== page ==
Day 2 :
Time : 09:00-09:30
Masanori Iye has done his PhD in Astronomy from University of Tokyo in 1978. He started his career as Research Associate in University of Tokyo and was promoted to an Associate Professor at Tokyo Astronomical Observatory of University of Tokyo in 1986. He became a Professor at National Astronomical Observatory in 1993 and retired in 2014. He is now serving for NAOJ as the Japan Representative of TMT International Observatory Governing Board. During his career, he has served as a Project Scientist to design and construct 8 m Subaru Telescope at Maunakea Hawaii and has developed a laser guide star adaptive optics system to enhance its vision. His group found a galaxy at 13 billion light years away in 2006 and identified the epoch of cosmic re-ionization. He was awarded the Japan Academy Prize (2013), Imperial Medal with Purple Ribbon (2011), Toray Science and Technology Prize (2011), Nishina Memorial Prize (2008) and many other honors.
Thirty meter telescope (TMT) 1 is a project to construct a next generation telescope with 30 m primary mirror and adaptive optics to enhance its vision to the diffraction limit. Currently, California Institute of Technology, University of California, ACURA (Canada), NAOJ (Japan), NAOC (China) and ITCC (India) are full members of the TMT International Observatory (TIO) founded in 2014.TMT is built around the legacies of segmented mirror technology of Keck telescope, Subaru Telescope 2-3 structure and control technology, and laser guide adaptive optics system to be developed by TMT consortium. Upon completion, TMT will have 13 times finer spatial resolution than the Hubble space telescope and 10 times larger light collecting power of Keck telescope. With this tremendous new power, astronomers are expecting to challenge various big questions. 1) To probe the first generation of stars and galaxies those were formed in the early Universe and elucidate the history of cosmic re-ionization and structure formation. Subaru Deep Field survey 4-6 was one of the successful predecessors in this field to spot galaxies at 13 billion light years away and witnessed the epoch of the last phase of cosmic re-ionization; 2) to study extra-solar planets 7 and probe their atmosphere to see if there is any evidence for bio-markers. Several exoplanets are already imaged by using adaptive optics and coronagraph technique on 8 m telescopes; and 3) to start monitoring the redshift variation of objects at various epochs to measure the cosmic expansion history. Though very challenging, this could provide a firm basis to study the nature of the dark energy, which is supposed to exist from supernova cosmology and from the analysis of microwave background radiation. I will talk on these topics using illustrative slides and videos.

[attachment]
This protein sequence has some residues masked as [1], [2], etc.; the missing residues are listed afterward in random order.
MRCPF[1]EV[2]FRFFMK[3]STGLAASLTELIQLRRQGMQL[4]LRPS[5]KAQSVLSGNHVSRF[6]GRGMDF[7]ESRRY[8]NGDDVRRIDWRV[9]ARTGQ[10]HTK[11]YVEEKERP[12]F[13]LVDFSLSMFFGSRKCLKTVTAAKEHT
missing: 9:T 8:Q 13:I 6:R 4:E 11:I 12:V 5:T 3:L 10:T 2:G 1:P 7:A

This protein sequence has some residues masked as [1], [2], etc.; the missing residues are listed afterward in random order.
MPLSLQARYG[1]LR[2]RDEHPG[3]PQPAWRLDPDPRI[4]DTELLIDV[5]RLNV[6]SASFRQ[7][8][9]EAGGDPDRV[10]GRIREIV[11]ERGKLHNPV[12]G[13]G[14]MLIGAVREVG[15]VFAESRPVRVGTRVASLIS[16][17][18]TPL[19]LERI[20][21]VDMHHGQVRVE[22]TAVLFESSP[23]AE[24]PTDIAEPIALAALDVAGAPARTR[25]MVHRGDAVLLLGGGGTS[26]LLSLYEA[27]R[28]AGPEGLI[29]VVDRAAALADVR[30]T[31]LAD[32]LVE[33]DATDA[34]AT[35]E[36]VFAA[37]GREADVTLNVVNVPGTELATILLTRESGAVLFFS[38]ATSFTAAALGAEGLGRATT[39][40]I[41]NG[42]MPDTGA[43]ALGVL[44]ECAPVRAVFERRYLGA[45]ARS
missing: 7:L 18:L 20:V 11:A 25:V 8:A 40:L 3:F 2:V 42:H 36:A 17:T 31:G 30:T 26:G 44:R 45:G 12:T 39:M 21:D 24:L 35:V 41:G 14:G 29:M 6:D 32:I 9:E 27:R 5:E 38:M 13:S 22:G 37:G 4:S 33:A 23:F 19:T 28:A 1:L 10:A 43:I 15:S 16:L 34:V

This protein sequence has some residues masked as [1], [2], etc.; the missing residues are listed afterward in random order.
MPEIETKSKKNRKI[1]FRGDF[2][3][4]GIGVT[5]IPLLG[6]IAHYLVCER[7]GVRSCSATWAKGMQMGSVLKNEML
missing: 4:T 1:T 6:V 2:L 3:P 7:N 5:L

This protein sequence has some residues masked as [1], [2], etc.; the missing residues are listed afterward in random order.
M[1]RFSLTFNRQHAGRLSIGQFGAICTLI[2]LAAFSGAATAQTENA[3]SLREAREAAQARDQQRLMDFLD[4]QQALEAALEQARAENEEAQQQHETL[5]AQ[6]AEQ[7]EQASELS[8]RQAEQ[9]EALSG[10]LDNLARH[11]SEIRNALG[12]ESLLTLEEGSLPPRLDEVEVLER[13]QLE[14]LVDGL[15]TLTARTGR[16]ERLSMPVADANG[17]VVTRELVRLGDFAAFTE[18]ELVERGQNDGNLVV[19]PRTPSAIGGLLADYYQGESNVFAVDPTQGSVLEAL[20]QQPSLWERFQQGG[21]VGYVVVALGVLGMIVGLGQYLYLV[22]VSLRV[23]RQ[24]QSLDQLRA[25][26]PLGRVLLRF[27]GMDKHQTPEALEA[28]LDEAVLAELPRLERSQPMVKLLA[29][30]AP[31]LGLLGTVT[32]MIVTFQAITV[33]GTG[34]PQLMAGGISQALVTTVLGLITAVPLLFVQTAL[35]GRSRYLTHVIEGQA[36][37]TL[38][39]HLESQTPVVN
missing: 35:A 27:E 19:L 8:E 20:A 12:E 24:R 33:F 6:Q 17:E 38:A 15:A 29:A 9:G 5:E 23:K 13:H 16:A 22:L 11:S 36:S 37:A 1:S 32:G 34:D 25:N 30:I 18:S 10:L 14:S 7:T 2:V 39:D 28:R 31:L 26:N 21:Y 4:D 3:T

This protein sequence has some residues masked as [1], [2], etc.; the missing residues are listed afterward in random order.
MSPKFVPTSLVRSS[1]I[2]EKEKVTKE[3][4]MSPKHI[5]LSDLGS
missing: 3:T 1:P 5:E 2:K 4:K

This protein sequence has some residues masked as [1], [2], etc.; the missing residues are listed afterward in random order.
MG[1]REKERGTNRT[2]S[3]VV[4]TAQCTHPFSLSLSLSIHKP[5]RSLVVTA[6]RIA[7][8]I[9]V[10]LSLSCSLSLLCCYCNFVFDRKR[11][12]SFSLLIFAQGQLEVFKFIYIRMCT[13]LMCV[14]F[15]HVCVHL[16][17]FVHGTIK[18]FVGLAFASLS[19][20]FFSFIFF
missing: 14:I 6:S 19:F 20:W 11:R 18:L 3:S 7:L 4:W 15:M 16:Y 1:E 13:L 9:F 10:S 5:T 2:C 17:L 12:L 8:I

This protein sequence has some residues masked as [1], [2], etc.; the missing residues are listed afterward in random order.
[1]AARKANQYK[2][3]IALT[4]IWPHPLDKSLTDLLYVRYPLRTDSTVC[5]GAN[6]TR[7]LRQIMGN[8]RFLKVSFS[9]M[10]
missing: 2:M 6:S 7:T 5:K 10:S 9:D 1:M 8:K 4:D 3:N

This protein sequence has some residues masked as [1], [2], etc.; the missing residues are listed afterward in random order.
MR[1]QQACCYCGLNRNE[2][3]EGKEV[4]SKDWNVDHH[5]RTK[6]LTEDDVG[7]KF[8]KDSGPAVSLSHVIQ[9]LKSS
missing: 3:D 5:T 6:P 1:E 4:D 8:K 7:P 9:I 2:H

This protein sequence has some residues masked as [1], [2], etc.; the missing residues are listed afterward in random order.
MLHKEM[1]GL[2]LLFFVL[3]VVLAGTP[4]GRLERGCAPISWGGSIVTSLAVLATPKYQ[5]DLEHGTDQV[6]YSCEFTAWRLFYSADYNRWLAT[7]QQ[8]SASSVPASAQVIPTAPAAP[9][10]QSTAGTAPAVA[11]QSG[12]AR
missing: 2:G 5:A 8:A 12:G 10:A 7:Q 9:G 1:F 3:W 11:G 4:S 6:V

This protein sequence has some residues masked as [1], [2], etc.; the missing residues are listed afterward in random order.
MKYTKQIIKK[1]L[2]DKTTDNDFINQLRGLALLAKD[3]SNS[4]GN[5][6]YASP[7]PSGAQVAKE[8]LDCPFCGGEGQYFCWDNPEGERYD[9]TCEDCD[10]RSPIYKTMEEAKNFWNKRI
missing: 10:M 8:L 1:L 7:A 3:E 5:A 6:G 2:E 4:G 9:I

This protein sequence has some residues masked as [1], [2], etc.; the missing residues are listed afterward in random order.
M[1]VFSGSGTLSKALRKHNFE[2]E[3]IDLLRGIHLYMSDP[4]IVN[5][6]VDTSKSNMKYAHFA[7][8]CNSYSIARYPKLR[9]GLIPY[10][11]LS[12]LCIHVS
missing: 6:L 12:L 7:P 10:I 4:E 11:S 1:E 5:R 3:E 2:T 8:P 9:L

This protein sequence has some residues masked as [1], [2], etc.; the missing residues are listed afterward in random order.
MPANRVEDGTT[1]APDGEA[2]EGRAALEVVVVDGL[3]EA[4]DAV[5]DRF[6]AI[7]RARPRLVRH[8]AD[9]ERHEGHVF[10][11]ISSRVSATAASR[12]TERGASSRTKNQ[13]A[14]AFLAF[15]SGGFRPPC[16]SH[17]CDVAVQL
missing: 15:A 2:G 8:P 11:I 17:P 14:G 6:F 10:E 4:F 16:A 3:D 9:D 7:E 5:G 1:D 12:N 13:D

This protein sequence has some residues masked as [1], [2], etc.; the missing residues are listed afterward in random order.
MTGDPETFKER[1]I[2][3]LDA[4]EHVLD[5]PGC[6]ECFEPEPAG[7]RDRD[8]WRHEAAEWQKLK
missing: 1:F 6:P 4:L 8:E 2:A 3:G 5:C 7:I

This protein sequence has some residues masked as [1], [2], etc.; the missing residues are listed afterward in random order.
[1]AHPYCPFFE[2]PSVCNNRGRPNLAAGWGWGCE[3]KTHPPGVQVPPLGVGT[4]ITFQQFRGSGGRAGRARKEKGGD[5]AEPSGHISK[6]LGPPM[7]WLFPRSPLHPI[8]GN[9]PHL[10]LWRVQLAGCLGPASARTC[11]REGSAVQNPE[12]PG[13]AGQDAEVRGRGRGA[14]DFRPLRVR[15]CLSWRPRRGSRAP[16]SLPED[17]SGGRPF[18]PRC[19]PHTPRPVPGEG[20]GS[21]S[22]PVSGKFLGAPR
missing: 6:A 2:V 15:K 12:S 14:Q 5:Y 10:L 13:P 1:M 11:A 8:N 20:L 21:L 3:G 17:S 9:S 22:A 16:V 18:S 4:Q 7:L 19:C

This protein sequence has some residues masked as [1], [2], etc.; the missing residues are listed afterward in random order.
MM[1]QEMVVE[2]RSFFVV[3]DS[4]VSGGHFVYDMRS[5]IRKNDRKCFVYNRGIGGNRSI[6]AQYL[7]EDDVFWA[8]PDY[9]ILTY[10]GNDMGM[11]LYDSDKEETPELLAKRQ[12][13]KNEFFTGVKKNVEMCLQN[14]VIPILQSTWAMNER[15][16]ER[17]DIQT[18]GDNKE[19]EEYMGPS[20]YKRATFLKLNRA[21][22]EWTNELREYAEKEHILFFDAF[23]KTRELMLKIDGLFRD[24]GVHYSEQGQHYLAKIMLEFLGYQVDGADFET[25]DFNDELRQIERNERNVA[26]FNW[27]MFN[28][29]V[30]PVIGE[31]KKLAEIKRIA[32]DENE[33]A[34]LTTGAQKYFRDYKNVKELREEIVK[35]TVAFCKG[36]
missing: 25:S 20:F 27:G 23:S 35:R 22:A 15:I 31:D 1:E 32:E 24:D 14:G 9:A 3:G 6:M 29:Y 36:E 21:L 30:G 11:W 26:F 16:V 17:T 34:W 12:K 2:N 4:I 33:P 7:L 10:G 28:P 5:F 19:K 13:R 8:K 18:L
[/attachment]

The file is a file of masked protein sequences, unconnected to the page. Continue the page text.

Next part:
Charles Sturt University, Australia
Time : 09:30-10:15
Allan D Ernest has completed his PhD from the University of New England in 1991, working on theoretical and experimental aspects of photon-particle interactions in weakly ionized gases. His early Post-doctoral work was concerned with the control of excited state densities in plasmas using highly-tuned laser irradiation. More recently, he has been working in the area of Gravitational Quantum Astrophysics, studying the quantum-predicted properties of low-mass particles in deep-gravitational wells. He is currently a Senior Lecturer in Physics at Charles Sturt University and has published more than 30 proceedings and journal articles.
Understanding the nature and origin of dark matter remains one of the greatest challenges facing modern astronomy and cosmology. The leading theoretical paradigm, Lambda cold dark matter (LCDM), works well on the largest scales but encounters significant issues on the cluster scale and below, and additionally requires the existence of an as-yet-undiscovered particle. Quantum theory however, could solve the dark matter problem entirely, without the need for new particles or new physics, and without compromising the previous successes of LCDM. Quantum analysis of the interaction properties of baryonic particles in ‘sloping’ gravity wells shows that photon-particle cross sections can vary, depending on particle environment and that, in large deep-gravity wells, these cross sections can be much less than currently accepted values. This purely quantum phenomenon provides an effective and unassailable solution to the dark matter problem within the LCDM framework. Additionally, a primordial formation scenario potentially enables an “all-baryonic” Universe to be observationally compliant with primordial nucleosynthesis ratios, galaxy distributions and microwave anisotropy observations, the pillars of observation that have previously required the need for a new “dark” particle. In this talk I will discuss the quantum solution to the dark matter problem.